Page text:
Nothing in high school hockey, and perhaps nothing in prep sports anywhere, can match a 7AA final at Amsoil Arena. A bold statement, perhaps; we 7AA fans are famously territorial, especially when the Northern pride factor is added in. But this section never fails. It simply delivers some of the best hockey you’ll ever see, year after year, each time finding a way to leave us with new levels of awe.
In the last seven 7AA finals, there has only been one snoozer, Duluth East’s 4-1 win over Andover in 2012. The other six have been one exhilarating peak after another, and it’s nearly impossible to separate them or rank them against one another. From a gameplay perspective, the craziest was the 2015 effort, when East overcame a 3-0 deficit to win in double overtime. Then there were East’s two late stunners, with game-tying goals in the last two minutes of regulation and quick wins in overtime, as they edged Grand Rapids in 2011 and Elk River in 2014. The 2013 final, in which East beat Rapids 4-3, didn’t have quite the same level of crazy but stayed tight and exciting throughout, with that unmatched East-Rapids atmosphere and a late push by the Thunderhawks that fell just short.
And now we have these past two seasons, thrilling wins by Grand Rapids over East in the most dramatic of fashions. The 2016 thriller ended the Hounds’ dynasty over 7AA, and this year’s repeat performance, while perhaps not as momentous in the history of the section, drew out the drama—and, in those rare moments when I managed to stop and breathe, the awesomeness—for an additional twenty minutes. So many of these games have been of the sort that neither deserves to lose. The fan bases get it, and tonight’s attendance record, in excess of 7,000 at Amsoil Arena, shows exactly how this section final has become the apex of amateur hockey anywhere in the world. When the clock winds down late in regulation in one of these finals, the Oil Can rocks like no other arena in the state.
It was hard to fault much of anyone for their performance this season’s double overtime marathon. The goaltenders, Zach Stejskal and Kirk Meierhoff, were on top of their games. The top lines, consistently matched against one another, went at it all night. Grand Rapids’ depth, a concern earlier in the year, did just enough to hold its own against East’s lower lines. Two brilliant coaches went toe to toe, and got their teams to play their best when they needed to be at their best. In the end, top-end talent made the difference, and Micah Miller, Rapids’ true leader, brought the Halloween Machine back to the Promised Land.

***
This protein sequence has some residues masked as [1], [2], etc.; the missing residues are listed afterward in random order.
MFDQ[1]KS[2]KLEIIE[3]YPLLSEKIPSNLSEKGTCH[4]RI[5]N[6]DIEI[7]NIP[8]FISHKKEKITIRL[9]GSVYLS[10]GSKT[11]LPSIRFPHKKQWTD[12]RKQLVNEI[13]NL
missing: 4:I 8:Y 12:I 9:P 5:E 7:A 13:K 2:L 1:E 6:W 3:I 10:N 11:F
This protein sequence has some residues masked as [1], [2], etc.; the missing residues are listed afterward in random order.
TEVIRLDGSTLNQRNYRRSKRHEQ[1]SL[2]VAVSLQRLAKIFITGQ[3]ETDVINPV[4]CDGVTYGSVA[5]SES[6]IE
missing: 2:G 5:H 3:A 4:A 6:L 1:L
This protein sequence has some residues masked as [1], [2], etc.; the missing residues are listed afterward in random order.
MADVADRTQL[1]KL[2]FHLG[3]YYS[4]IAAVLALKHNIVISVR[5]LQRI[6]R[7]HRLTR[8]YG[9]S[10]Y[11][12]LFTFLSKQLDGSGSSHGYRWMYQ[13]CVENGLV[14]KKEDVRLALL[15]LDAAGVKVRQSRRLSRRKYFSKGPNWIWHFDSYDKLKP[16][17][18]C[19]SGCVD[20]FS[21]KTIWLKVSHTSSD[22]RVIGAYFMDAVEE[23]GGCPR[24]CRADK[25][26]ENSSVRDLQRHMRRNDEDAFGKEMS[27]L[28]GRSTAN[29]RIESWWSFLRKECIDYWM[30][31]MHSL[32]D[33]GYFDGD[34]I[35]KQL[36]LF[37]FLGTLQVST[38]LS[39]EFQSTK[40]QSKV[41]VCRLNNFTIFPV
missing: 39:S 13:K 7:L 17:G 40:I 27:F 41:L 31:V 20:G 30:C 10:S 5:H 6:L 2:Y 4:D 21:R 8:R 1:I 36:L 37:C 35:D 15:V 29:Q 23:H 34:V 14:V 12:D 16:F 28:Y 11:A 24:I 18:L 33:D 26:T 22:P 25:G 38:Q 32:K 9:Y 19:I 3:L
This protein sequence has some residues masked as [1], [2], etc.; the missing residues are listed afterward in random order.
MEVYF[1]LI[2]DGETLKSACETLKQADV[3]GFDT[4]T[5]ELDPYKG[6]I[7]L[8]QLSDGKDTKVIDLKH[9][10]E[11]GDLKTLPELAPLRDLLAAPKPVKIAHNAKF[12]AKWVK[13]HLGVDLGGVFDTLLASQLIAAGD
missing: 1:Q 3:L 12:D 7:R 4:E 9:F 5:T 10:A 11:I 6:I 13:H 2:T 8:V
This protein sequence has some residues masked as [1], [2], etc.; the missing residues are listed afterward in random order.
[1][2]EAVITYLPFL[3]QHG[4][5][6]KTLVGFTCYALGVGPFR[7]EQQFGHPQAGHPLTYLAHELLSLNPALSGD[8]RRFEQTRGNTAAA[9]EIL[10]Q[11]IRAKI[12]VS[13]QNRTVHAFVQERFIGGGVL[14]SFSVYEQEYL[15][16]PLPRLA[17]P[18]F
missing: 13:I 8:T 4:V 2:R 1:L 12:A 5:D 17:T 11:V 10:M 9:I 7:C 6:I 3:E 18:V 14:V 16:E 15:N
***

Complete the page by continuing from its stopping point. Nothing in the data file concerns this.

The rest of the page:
The cardiac kids from Rapids don’t make things easy, which is part of their appeal. They can be streaky, and have had some discipline issues on and off the ice. But when the top line flips the switch, there’s not much that can stop them, and their chemistry together is as good as it gets. Even if they’re saddled with a tough first round matchup, Trent Klatt’s crew is as dangerous as any entrant in the State Tournament, and they have that flair for the dramatic that could take them deep into the weekend.
As for my annual requiem for East, it’s bittersweet as always, but the effort in the end can’t culminate in anything but pride from this alumnus. I had my doubts after the way they finished the regular season, and with some steady but unremarkable wins in the first two rounds of sections. But once again, they gave it their all in the final, and there aren’t really any lingering what-ifs. We bid farewell to the seniors: Kirk Meierhoff, a star in goal this season; Reid Hill, a rock on defense; Alex Robb, who put in excellent work when pressed into duty over the course of the year; Sam Kucera, a defenseman who stepped it up when necessary; and the less used forwards who stuck with it in Andy Ness, Ben Bunten, and Braydin Larson. They now take their place in a proud legacy in red and grey. With a lot of returning talent, next year has a chance to be a very, very good one, so long as they boys keep working at it. The Hounds’ restoration can’t be too far off.
The lights go down on Amsoil now, and we turn our attention south for week of thrills in St. Paul. The two orange-clad northern powers, Grand Rapids and Moorhead, have a chance to represent good old 218 well. The Tourney will boast plenty of front-line star power and a few new faces, and I’ll have plenty more to say in the coming days about the coming action. For now, though, I’ll tip my cap again to Amsoil, and to the two teams who once again gave us hockey as it was meant to be. It doesn’t get any better than this.